Julie Tracy is the founder of Urban Autism Solutions, an organization that helps young adults with autism and related challenges. UAS provides vocational and social opportunities to Chicago Public School students after high school. Julie was kind enough to share her unique story with us. She answered our questions about UAS, how they measure social-emotional learning and growth using Otus, and so much more.
Hi Julie! Can you tell us a little bit about yourself?
Sure! I’d love to. By trade, I am a Speech and Language Pathologist. I am also the proud parent of two young men, one of whom has autism.
Can you tell us more about that?
Back in the 90s, when my son was in high school, the awareness around autism wasn’t as prevalent as it is now. When my son was in high school, he really hit a huge wall and struggled tremendously. Our house became a dangerous place, and my son, who is this wonderful, kind, and lovely person, changed a lot and became lost. At that moment in 2012, we said ‘if this is happening to us, what is happening to other people in search of the next step?’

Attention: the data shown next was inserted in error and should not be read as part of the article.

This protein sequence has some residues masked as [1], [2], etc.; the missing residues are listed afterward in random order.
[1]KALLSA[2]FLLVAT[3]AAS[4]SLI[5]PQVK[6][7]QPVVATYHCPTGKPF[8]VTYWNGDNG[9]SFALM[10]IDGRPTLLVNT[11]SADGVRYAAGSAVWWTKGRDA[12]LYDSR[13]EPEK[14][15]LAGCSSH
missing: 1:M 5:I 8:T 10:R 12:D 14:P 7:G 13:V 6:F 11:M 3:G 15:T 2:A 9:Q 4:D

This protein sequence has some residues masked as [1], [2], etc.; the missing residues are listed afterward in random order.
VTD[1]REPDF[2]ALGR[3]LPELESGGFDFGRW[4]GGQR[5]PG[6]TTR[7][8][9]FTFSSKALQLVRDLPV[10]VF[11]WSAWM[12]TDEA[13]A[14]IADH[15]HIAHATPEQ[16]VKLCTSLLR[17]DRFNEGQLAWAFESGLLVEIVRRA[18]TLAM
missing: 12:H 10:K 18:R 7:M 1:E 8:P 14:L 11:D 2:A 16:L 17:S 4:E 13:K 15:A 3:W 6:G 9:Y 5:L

Was this the catalyst for founding Urban Autism Solutions?
Yes. In 2012, UAS was created around our need for a path after high school. We wanted our son to have a life as independent as possible, to be able to do all of the fun stuff in the city of Chicago that other people his age like to do. We knew we wanted to be in the city for its diversity, employment opportunities, and access to public transportation.
What were some of the tenets that UAS was founded on?
We started with residential, vocational, and social opportunities. My husband and I applied for and received a license to run a community-based group home, and began a building vocational farm and 4-H program that is now one of the largest in the state.
Can you share more about the agriculture program?
I saw what working in agriculture did for people by being away from screens, being outdoors, and working together to solve problems. Sports weren’t always a good fit for my son, so the farm became our family. The Growing Solutions Farm serves 30 students from Chicago Public Schools every summer. Students are paid for their work, and for most young adults this is their first job, first boss, first uniform. Here, they learn to work as a team to farm 10,000 pounds of produce every year that we share with different food pantries.